Canon Digital Photography
In 1984 Canon started Digital Photography!
Canon digital photography has been at the forefront of photographic developments since 1984 when the company produced its first digital cameras. This is not surprising, since the company, which was founded in Japan in 1937 has led the photographic revolution since the start. Of course Canon digital photography is quite different to the type of photography that relied on the first Canon camera - Japan's very first 35 mm focal plane shutter camera. On top of this, Canon digital photography continues to develop and grow annually, as they launch an ongoing range of cameras, lenses and other photographic equipment.
If you look at the range of cameras offered by the company today, you will see that they still manufacture one 35 mm single lens reflex (SLR) camera that uses film. All the rest are based on digital technology. All their SLR cameras (including the film camera) utilise an electro-optical system, first introduced in 1987, and may be operated with a variety of different lenses including a selection of:
- ultra-wide zoom lenses,
- standard zoom lenses,
- telephoto zoom lenses,
- wide-angle lenses,
- standard and medium telephoto lenses,
- telephoto lenses,
- super telephoto lenses,
- macro lenses, and
- tilt-shift lenses.
The tilt-shift lenses are particularly interesting, illustrating to a large degree how the technology has developed. For example, the TS-E 90 mm/f2.8 lens was the world's very first 35 mm-format telephoto lens that has tilt and shift movements. It can be used for all sorts of subject matter and is great for producing background blur. The TS-E 24 mm f/3.5L II, described as "a true Canon classic" features an angle of view that is 84º on a full-frame camera. But you can tilt and shift within a range of about 90º in the direction of movement. It also has a revolving function and a circular aperture that produces lovely out-of-focus areas.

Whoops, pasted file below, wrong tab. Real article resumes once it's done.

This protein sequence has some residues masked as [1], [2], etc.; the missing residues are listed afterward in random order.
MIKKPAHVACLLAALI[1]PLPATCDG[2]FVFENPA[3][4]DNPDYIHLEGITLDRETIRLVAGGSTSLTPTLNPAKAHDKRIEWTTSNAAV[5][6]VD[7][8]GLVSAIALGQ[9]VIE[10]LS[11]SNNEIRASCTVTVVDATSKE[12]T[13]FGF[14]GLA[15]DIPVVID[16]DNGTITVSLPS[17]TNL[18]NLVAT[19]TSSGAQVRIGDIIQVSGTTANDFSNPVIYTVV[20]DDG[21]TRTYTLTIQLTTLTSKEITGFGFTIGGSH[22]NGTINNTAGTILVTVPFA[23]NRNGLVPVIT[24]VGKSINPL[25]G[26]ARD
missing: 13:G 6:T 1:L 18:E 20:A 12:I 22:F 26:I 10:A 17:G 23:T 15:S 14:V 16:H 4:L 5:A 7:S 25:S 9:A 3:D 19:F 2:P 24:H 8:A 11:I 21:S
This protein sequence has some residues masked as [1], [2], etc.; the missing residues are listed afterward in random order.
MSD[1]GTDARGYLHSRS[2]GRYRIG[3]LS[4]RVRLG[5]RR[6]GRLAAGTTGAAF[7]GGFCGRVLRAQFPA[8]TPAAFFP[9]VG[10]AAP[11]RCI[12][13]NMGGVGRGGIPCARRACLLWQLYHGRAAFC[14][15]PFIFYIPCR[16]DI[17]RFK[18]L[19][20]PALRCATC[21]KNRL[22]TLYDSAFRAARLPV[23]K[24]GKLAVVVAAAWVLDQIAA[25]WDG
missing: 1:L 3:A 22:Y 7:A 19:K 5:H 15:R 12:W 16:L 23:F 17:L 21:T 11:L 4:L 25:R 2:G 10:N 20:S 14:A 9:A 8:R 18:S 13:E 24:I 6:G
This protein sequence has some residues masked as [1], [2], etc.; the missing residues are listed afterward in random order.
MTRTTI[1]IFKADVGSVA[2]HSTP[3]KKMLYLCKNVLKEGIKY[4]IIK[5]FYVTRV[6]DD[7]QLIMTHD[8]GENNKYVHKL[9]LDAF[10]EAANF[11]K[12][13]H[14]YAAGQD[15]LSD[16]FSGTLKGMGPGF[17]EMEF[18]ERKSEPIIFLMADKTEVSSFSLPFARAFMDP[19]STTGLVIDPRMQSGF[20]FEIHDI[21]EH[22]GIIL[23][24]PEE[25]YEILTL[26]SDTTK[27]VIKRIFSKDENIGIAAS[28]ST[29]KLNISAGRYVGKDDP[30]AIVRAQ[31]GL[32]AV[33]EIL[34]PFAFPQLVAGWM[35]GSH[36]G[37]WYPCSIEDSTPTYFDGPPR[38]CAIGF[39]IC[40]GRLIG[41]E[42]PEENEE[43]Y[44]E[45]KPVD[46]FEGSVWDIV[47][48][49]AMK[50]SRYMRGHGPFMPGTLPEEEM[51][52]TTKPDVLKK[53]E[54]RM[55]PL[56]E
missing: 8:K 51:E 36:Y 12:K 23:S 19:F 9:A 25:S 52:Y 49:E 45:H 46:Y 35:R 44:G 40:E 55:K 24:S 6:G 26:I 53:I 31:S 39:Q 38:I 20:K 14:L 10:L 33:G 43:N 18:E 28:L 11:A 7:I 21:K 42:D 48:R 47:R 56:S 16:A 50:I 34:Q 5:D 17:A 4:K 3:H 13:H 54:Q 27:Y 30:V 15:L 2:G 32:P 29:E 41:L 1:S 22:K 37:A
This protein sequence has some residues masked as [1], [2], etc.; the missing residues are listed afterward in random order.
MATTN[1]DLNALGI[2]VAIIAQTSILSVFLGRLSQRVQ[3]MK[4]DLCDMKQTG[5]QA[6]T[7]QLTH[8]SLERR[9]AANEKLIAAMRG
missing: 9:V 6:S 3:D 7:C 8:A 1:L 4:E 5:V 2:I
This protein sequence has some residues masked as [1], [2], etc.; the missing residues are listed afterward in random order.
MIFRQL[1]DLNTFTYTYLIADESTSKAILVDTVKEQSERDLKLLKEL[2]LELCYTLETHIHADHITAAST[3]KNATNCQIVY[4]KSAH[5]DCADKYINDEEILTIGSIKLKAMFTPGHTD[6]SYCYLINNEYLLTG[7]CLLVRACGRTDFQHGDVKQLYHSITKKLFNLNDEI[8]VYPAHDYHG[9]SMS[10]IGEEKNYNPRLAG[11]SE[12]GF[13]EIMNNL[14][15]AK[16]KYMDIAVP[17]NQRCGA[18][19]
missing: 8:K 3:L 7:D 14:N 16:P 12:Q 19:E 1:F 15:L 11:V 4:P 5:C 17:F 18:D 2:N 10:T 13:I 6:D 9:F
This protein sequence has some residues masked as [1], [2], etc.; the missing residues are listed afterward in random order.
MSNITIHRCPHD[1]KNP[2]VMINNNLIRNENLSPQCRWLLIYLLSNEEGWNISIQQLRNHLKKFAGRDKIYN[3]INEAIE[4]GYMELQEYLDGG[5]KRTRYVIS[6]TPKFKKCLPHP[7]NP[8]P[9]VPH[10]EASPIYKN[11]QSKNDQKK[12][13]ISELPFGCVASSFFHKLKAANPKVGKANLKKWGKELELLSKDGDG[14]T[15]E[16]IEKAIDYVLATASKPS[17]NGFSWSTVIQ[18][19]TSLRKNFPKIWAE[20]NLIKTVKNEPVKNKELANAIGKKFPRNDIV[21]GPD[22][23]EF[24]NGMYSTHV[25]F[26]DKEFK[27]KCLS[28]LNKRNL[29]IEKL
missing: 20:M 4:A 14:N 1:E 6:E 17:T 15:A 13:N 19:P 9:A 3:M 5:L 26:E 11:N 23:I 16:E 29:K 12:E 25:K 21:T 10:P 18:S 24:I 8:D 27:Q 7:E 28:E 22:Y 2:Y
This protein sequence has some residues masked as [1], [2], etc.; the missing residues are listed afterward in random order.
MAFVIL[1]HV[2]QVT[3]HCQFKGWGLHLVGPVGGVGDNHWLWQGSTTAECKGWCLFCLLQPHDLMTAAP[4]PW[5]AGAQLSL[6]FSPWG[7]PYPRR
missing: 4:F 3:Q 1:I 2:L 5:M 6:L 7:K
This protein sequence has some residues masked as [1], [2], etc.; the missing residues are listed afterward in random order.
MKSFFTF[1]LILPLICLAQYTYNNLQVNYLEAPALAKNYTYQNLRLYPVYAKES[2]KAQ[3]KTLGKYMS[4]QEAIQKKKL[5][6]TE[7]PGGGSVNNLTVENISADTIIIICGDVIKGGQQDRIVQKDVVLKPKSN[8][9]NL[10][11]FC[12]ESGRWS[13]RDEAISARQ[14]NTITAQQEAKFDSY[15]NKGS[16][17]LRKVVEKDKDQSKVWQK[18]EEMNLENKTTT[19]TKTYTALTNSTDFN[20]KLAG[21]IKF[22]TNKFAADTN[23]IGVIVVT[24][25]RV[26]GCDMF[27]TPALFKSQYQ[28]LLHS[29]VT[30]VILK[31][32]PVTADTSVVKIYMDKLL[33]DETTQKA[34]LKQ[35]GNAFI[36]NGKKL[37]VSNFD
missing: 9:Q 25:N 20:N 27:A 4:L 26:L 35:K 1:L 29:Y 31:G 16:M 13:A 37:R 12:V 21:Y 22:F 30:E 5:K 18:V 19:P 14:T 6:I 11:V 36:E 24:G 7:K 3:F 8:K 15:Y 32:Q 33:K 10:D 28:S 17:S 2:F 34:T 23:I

In addition to SLR cameras, the company also manufactures a popular range of high-end PowerShot models that offer the compact convenience of point-and-shoot cameras, but promise great quality photos. These are a lot cheaper than the SLR models, and so are extremely popular with enthusiastic amateurs who decide to pursue a hobby in Canon digital photography.